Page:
STUMP » Articles » Let's Ring Out the Year with the 80 Percent Funders! » 31 December 2017, 10:58

Where Stu & MP spout off about everything.

Let's Ring Out the Year with the 80 Percent Funders!  

by

31 December 2017, 10:58

And I’ve got some new heroes, too!

HOORAY FOR THE HEROES!

I’ve got one new one, and one old.

The new hero: William Petroski, Des Moines Register

Iowa lawmakers grill IPERS officials about public pension funding:

IPERS is currently 81.4 percent funded, which some Democratic elected officlals and others have cited as evidence the pension fund is in good shape with about $32 billion in assets. The funded ratio of a pension plan equals the value of the assets in the plan divided by a measure of the pension obligation.

However, Patrice Beckham, a consulting actuary for Cavanaugh Macdonald Consulting LLC, of Bellevue, Nebraska, told lawmakers Monday that there is “no magic funded ratio” and that the funded ratio is just one piece of an equation to evaluate a pension fund’s stability. Cavanaugh Macdonald prepared IPERS’ actuarial report.

The American Academy of Actuaries supports Beckham’s view, describing what it says is the “80 percent pension funding standard myth.”

The academy says an 80 percent funded ratio often has been cited in recent years as a basis for whether a pension plan is financially or “actuarially” sound. But the Pension Practice Council of the American Academy of Actuaries finds says that while the funded ratio may be a useful measure, under­standing a pension plan’s funding progress should not be reduced to a single measure or benchmark at a single point in time. Pension plans should have a strategy in place to attain or maintain a funded status of 100 percent or greater over a reasonable period of time, the academy says.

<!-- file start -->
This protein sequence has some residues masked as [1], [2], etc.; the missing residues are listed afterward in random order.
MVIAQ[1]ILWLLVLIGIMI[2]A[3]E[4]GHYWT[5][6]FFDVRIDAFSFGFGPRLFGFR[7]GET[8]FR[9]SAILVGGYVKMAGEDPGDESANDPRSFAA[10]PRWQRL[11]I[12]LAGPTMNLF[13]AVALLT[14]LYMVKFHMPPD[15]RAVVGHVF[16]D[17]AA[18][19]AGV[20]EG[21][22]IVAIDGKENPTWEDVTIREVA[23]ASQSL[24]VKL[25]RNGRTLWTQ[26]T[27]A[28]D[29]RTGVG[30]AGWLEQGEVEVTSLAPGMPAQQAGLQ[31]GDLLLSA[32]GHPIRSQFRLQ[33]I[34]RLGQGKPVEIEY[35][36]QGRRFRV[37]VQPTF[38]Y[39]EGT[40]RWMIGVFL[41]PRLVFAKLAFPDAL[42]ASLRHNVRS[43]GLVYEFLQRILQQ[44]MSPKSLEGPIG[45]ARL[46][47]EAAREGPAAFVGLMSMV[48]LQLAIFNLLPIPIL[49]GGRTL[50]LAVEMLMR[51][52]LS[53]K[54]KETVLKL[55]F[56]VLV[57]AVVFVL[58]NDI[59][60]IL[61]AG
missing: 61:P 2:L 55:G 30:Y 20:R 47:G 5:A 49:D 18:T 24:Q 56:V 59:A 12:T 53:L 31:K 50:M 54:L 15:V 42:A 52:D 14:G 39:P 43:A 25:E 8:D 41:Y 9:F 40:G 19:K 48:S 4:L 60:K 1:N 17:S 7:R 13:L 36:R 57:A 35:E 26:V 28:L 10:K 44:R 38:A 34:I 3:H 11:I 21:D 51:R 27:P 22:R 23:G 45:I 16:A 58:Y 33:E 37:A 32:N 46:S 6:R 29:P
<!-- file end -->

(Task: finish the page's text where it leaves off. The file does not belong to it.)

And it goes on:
Solid reporting. THANK YOU WILLIAM PETROSKI!

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(there are some editorial problems in that last paragraph, but I blame the editors for that)

The next one has made the heroes list before: Jack Humphreville at CityWatch LA.

What You Need to Know about the DWP Pension Plan:

While a funded ratio of 88% may be a cause for celebration, especially when compared to the 70% ratio during the recession and the current 80% level for the City’s two pension plans, this level of funding must be considered in light of the bull market where the Dow Jones Industrial Average has more than tripled over the last eight years.

According many pension experts, the funding ratio after a raging bull market should be in the range of 120% so that the pension plan can withstand a recession and/or a down market and still be fully funded. Under the 120% scenario, DWP retirement plans are short an additional $3 billion, increasing the liability to $4.8 billion.

This is even better… and entirely true.

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BOO FOR THE HALL OF SHAMERS

First, the people who should know better (which doesn’t include journalists) -

Elizabeth Kubal, Kankakee comptroller:

A well-funded pension is at 70 percent, noted city comptroller Elizabeth Kubal.

Dear lord — moving it down to 70 percent (and thus missing my news filter – someone had to email me this one).